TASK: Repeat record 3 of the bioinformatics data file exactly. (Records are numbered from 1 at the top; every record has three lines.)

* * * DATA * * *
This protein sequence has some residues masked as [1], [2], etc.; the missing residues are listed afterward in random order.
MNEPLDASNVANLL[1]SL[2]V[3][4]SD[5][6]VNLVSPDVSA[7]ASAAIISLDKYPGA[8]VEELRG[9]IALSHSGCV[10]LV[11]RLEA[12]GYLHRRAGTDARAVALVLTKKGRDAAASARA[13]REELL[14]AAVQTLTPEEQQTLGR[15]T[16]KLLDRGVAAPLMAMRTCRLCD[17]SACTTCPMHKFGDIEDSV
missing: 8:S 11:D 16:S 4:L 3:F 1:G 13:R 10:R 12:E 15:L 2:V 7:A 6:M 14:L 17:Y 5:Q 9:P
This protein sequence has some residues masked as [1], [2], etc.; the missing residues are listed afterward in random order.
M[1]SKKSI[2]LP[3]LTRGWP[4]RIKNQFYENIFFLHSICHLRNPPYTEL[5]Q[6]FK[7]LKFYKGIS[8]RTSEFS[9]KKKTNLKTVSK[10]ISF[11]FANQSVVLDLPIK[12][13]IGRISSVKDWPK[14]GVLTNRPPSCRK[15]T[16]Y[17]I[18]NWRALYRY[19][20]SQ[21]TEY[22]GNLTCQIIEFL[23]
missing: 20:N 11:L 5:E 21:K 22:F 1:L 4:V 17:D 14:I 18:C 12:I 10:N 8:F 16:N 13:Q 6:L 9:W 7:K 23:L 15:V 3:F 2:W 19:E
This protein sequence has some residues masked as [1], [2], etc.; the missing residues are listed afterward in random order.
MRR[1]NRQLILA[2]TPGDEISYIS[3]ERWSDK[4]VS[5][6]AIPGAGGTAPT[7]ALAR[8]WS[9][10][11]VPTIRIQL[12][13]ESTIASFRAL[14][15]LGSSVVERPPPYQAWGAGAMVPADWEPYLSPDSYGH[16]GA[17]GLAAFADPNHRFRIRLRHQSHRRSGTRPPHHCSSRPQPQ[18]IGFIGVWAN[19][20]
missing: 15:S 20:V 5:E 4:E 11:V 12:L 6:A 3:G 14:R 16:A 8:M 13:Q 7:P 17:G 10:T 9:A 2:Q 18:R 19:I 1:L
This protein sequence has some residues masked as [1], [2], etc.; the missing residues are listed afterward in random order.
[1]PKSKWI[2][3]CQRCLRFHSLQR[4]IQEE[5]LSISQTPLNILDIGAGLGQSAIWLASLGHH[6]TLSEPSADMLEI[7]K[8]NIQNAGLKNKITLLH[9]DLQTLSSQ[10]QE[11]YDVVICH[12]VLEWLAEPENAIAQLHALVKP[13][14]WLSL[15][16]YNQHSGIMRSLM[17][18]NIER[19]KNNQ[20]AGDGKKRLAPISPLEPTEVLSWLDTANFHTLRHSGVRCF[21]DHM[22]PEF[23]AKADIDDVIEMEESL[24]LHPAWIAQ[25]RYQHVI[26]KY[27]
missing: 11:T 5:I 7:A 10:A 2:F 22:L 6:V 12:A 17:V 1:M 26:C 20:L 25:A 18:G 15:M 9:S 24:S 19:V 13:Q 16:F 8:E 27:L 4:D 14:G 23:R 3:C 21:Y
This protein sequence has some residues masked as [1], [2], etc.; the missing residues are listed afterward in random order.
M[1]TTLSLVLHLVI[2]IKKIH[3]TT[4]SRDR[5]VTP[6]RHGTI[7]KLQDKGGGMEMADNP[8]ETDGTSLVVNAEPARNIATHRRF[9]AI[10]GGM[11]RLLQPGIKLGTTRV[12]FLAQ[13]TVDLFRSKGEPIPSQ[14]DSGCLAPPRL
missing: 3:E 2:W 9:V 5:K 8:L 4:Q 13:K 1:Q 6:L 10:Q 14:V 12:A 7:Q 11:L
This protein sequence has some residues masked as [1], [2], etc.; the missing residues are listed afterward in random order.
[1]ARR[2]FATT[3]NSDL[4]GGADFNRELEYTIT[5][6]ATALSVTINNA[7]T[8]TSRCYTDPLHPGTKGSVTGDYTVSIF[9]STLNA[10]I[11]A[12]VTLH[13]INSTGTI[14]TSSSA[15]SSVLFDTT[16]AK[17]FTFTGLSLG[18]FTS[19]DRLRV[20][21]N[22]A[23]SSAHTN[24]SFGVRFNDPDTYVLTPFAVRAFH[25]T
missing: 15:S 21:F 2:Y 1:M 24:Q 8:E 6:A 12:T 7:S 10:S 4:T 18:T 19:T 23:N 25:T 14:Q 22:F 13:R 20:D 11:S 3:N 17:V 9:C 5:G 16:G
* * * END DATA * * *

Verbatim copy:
This protein sequence has some residues masked as [1], [2], etc.; the missing residues are listed afterward in random order.
MRR[1]NRQLILA[2]TPGDEISYIS[3]ERWSDK[4]VS[5][6]AIPGAGGTAPT[7]ALAR[8]WS[9][10][11]VPTIRIQL[12][13]ESTIASFRAL[14][15]LGSSVVERPPPYQAWGAGAMVPADWEPYLSPDSYGH[16]GA[17]GLAAFADPNHRFRIRLRHQSHRRSGTRPPHHCSSRPQPQ[18]IGFIGVWAN[19][20]
missing: 15:S 20:V 5:E 4:E 11:V 12:L 6:A 3:G 14:R 16:A 8:M 13:Q 7:P 17:G 10:T 9:A 2:Q 18:R 19:I 1:L